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Morning Briefing: February 10, 2012

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"Morning Briefing: February 10, 2012"

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The White House will likely announce “an accommodation” for religious groups angered by its new rule requiring employers — including organizations with religious affiliations — to offer health insurance that fully covers birth control. ABC’s Jake Tapper reports that the deal with be respectful of religious beliefs, but the move most likely will not satisfy bishops and religious leaders.

House Financial Services Chair, Rep. Spencer Bachus (R-AL) faces an insider-trading probe by the Office of Congressional Ethics. Bachus received over 44 percent of his campaign donations last quarter from the industries he oversees.

Nine months ahead of Election Day, participants at the Conservative Political Action Conference reflect the same disenchantment with Republican presidential candidates and weariness of Republican in-fighting that voters have complained about on the campaign trail. “I know it’s a long shot, but I wish someone like Daniels or Christie would come along and win the nomination at a brokered convention,” said a Republican activist from Virginia.

Conservative columnist Peggy Noonan notes that both cable news and broadcast news are down, suggesting interest in politics “on both the left and the right, are relatively flat, with mild increases here and there.”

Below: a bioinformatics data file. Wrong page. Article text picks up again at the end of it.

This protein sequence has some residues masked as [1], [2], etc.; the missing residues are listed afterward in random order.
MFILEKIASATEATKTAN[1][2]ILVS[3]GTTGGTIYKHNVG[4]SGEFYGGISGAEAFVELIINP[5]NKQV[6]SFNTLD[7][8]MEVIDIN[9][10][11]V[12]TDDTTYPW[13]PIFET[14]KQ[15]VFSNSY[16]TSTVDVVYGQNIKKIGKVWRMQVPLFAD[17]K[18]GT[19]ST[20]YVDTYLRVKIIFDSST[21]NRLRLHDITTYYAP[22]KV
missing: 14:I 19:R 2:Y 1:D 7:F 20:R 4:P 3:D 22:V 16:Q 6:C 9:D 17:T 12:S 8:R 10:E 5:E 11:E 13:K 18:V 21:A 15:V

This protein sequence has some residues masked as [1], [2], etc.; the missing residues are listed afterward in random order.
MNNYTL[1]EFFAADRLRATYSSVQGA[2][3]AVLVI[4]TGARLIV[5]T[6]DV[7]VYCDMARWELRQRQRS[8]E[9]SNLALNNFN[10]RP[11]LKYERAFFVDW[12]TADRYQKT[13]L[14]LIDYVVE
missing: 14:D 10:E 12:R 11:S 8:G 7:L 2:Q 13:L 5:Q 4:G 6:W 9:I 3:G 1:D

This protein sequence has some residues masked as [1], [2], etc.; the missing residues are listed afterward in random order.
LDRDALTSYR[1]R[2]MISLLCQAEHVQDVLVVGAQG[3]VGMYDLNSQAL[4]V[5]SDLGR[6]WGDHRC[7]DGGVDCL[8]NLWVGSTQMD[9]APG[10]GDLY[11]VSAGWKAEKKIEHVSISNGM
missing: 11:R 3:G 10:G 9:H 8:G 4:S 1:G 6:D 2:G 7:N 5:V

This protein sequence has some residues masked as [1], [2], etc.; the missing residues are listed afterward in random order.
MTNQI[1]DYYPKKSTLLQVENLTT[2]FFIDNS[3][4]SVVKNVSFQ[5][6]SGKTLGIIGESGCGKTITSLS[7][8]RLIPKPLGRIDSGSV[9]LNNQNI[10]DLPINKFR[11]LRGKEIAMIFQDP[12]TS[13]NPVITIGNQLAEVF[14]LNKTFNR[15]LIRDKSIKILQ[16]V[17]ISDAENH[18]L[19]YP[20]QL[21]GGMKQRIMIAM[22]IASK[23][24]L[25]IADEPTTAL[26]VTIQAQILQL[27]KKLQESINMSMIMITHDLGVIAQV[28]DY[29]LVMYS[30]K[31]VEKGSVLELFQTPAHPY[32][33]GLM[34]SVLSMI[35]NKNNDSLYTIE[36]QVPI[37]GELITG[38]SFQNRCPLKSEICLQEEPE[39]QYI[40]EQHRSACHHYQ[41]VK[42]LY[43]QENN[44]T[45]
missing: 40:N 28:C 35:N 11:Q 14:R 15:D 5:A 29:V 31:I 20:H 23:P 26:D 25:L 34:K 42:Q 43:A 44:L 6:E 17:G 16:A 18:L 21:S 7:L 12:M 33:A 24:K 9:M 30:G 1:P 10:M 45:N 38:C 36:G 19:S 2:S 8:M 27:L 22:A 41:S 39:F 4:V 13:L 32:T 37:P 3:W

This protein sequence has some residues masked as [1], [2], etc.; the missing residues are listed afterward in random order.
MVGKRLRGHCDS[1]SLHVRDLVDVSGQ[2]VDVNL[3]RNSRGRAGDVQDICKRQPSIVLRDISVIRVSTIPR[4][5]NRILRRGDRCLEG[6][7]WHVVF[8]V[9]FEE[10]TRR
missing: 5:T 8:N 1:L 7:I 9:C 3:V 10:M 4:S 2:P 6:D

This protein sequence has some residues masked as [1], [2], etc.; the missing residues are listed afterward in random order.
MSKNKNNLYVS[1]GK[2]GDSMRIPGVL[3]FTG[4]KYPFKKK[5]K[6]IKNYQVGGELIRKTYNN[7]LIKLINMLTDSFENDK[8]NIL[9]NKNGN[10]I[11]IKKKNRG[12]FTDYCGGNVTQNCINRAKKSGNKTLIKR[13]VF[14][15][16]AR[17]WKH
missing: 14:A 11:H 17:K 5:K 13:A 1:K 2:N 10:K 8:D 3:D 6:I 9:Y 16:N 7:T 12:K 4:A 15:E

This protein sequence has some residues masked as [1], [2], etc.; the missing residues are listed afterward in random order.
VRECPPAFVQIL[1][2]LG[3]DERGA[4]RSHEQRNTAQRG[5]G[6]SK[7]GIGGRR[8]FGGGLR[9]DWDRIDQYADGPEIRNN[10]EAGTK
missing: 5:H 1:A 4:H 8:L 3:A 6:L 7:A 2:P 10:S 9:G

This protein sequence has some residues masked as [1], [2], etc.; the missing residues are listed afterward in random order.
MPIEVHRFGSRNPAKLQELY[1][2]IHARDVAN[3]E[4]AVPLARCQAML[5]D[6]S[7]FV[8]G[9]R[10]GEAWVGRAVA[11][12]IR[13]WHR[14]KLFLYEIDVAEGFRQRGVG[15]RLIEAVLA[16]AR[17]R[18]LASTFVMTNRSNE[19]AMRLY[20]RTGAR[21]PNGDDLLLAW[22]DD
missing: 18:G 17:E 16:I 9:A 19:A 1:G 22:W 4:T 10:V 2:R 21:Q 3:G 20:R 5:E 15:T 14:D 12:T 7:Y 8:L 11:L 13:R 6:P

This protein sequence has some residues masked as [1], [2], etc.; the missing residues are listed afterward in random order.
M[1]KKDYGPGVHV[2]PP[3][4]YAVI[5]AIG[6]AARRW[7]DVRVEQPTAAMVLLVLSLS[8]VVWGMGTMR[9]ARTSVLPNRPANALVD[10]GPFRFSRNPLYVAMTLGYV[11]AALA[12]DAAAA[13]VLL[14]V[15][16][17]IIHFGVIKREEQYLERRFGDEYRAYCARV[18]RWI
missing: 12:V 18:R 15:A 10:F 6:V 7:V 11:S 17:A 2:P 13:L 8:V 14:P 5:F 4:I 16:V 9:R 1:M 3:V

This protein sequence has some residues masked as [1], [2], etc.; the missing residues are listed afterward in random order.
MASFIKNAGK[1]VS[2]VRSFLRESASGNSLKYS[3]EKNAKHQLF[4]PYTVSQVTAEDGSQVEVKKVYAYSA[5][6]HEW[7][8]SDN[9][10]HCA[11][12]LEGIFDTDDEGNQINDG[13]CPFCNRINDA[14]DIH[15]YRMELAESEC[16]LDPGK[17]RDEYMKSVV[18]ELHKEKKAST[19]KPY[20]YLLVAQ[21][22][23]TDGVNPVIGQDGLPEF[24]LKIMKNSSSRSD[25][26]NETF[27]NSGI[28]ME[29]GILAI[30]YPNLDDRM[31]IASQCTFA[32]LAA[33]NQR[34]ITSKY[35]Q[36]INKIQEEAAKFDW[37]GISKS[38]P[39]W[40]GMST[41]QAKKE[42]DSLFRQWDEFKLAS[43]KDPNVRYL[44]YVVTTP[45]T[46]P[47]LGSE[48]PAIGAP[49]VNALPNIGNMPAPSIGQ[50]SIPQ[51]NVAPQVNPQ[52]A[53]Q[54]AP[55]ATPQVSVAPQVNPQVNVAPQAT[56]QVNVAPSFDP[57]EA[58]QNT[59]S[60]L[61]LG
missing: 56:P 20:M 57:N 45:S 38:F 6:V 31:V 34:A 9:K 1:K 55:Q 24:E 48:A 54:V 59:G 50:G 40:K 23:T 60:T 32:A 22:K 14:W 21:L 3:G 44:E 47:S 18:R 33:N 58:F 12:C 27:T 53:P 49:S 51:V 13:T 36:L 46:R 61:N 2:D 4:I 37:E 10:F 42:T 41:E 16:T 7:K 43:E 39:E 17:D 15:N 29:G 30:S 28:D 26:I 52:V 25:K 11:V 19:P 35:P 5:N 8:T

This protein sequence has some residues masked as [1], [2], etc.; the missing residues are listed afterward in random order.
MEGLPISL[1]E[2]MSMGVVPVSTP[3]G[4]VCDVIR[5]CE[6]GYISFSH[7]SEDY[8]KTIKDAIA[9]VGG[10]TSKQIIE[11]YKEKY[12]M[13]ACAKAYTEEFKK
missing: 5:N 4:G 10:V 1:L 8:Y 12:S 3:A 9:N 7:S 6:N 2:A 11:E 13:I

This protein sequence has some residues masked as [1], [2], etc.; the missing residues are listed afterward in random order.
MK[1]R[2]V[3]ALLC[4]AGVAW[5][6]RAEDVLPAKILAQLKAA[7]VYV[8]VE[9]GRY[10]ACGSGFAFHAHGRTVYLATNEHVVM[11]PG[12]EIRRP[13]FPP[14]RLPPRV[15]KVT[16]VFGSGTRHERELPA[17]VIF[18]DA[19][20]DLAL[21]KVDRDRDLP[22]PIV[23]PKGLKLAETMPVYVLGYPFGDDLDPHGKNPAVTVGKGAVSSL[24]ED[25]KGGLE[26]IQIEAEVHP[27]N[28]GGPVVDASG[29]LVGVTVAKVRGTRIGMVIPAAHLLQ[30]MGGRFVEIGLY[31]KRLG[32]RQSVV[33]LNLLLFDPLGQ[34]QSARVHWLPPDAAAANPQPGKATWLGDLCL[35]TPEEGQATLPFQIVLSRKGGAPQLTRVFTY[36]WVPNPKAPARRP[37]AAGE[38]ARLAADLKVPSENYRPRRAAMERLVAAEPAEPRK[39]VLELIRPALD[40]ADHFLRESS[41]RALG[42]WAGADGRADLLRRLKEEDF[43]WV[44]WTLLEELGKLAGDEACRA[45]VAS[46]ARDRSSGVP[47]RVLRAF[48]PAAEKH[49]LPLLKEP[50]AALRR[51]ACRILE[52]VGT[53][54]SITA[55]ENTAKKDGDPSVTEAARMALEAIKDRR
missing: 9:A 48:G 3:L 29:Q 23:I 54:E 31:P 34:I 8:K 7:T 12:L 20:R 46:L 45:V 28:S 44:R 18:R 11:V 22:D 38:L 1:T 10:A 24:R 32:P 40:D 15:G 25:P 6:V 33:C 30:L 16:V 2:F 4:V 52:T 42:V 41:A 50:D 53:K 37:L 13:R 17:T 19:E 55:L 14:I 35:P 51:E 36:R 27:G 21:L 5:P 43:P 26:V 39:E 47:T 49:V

The right-wing U.S. Chamber of Commerce begins a multi-million dollar ad campaign in congressional races. The independent expenditures aim to help 11 Republican allies of big business in House races and 8 Senate races, as well as Rep. Jim Matheson (D-UT).

The Oklahoma Democrat who introduced an “Every Sperm is Sacred” amendment to the state senate’s controversial Personhood Bill writes in The Guardian that her amendment was meant “to draw humorous attention to the hypocrisy and inconsistency of this proposal,” which would declare that life begins at conception and grant full legal protection to the fetus.

Lawmakers in Virginia passed legislation that will allow adoption agencies to deny placement of children based on their religious or moral beliefs, including gay couples in the state. Governor McDonnell has said he will sign it, making Virginia the second state after North Dakota to pass such a law.

And finally: This week, Virginia state Rep. Robert Bell passed a bill that allows Virginia’s homeschooled students to play at their local high schools despite not attending that school. The passage of the so-called Tebow legislation (in honor of home-schooled Tim Tebow) excited Bell so much that he bent over on a knee in the Virginia House chamber and broke into the “Tebowing” pose.

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